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Re: If Christians cannot say what God wants me to do right now...
« Reply #3 on: October 24, 2020, 07:51:47 pm »
I would say no, that is not fairly representing the Christian worldview.  A Christian can claim to know some general truth about God's will, without having to also claim to know every particular truth about God's will.  I see no inconsistency here.

But if you cannot say with reasonable certainty what god wants me to do next, don't you forfeit the right to balk if the skeptic chooses to answer that question for themselves?  If you don't know whether God wants me to read a bible or Popular Mechanics in the next 5 minutes, you forfeit the right to balk if I decide it shall be Popular Mechanics, right?

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barryjones

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Re: If Christians cannot say what God wants me to do right now...
« Reply #4 on: October 24, 2020, 07:55:59 pm »
It's a basic category error to assume that because someone believes what God wants you to do with your whole life, that they also ought to believe what God wants you to do each and every minute.

I never said Christian theology requires that they know that much.

I'm only arguing that IF the Christian cannot be reasonably certain of what God wants me to do in the next 5 minutes, then they forfeit the right to balk if what I decide to do in the next 5 minutes is something not involving Christianity.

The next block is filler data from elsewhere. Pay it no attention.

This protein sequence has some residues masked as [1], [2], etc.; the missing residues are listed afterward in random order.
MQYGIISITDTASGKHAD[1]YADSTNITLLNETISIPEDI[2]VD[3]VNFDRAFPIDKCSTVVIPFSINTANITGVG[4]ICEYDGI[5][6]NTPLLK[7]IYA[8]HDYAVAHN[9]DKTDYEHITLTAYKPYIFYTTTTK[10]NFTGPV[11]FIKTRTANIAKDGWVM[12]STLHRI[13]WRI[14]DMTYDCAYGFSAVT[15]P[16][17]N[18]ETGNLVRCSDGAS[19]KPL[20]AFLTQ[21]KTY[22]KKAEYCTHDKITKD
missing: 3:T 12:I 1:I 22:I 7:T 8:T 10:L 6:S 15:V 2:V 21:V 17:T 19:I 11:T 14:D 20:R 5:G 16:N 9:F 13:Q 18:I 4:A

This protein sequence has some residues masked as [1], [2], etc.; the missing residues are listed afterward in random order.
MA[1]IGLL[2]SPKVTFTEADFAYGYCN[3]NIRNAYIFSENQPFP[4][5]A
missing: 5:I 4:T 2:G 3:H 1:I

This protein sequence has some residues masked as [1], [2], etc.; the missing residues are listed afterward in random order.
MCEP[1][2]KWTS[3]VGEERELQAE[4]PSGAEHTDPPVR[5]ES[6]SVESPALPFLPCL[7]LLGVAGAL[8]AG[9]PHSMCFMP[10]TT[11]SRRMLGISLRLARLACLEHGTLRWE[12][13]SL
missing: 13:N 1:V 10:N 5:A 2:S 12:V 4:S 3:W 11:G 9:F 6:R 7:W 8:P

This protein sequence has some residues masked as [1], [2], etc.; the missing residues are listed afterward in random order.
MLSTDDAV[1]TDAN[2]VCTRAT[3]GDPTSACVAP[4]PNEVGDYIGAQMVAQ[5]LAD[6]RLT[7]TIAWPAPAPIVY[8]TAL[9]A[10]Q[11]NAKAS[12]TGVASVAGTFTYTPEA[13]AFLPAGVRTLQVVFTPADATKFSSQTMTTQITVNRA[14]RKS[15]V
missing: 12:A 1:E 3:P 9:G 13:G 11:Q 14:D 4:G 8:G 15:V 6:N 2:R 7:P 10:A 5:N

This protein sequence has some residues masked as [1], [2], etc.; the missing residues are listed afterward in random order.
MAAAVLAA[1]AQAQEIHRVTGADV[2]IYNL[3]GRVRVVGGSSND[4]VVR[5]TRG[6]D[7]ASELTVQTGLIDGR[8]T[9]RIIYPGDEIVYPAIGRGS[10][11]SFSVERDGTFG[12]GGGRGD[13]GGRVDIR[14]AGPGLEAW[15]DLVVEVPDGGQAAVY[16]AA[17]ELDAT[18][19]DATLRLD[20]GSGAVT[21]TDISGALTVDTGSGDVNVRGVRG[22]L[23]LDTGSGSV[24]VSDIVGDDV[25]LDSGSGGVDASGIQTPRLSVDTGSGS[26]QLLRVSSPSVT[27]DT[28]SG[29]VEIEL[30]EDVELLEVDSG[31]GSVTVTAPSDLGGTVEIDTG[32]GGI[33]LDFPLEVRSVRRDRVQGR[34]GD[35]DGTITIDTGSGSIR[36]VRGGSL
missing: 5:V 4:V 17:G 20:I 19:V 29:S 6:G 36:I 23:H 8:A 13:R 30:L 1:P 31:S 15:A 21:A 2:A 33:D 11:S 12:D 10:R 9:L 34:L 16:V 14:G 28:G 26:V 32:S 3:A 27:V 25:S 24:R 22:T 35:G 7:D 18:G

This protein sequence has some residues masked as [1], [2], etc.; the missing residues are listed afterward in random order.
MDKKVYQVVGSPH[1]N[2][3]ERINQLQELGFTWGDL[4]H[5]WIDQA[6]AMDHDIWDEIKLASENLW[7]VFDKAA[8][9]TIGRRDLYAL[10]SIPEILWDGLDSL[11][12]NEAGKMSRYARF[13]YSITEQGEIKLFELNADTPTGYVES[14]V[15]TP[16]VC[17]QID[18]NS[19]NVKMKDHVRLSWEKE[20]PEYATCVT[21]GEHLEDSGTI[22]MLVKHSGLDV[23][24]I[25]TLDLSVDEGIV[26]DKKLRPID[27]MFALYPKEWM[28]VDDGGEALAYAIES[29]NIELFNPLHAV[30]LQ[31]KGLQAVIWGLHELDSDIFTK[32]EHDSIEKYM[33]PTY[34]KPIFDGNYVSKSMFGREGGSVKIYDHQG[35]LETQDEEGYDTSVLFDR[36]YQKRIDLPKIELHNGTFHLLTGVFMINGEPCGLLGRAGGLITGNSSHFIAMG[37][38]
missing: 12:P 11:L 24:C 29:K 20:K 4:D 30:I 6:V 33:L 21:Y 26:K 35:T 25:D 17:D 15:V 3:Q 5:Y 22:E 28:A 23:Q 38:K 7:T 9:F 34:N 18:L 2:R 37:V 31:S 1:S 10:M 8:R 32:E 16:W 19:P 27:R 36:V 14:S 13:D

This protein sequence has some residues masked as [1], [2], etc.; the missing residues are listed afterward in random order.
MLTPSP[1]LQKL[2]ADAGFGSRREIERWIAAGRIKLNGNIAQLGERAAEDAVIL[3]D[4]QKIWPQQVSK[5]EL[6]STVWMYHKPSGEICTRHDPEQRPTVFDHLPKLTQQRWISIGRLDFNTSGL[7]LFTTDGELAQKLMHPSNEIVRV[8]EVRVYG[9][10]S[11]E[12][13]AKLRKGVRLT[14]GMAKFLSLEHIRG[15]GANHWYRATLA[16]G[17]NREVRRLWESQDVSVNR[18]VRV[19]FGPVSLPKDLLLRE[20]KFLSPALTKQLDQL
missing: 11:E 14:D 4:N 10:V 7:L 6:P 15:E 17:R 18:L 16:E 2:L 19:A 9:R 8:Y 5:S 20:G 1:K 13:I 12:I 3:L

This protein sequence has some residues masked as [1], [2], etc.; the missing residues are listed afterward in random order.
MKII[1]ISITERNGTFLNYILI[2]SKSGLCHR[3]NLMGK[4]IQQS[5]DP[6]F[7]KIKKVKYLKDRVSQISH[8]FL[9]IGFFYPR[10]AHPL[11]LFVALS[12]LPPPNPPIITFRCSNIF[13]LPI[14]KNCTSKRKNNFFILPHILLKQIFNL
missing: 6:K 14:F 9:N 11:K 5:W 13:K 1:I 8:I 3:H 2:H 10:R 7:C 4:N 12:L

If we extend the argument, then the Christian cannot even justify evangelism, since for all they know God could just as likely want the skeptic to walk away, as to stand there and listen.

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noncontingent

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Re: If Christians cannot say what God wants me to do right now...
« Reply #5 on: October 24, 2020, 09:25:29 pm »
Before they could answer that, they'd have to find out what your problem was.

There is no one size fits all answer.

If you don't think you have a problem and you're happy as you are, then I'd leave you be.

But clearly you have issues, otherwise you wouldn't be hanging out on a forum like this asking these kinds of questions.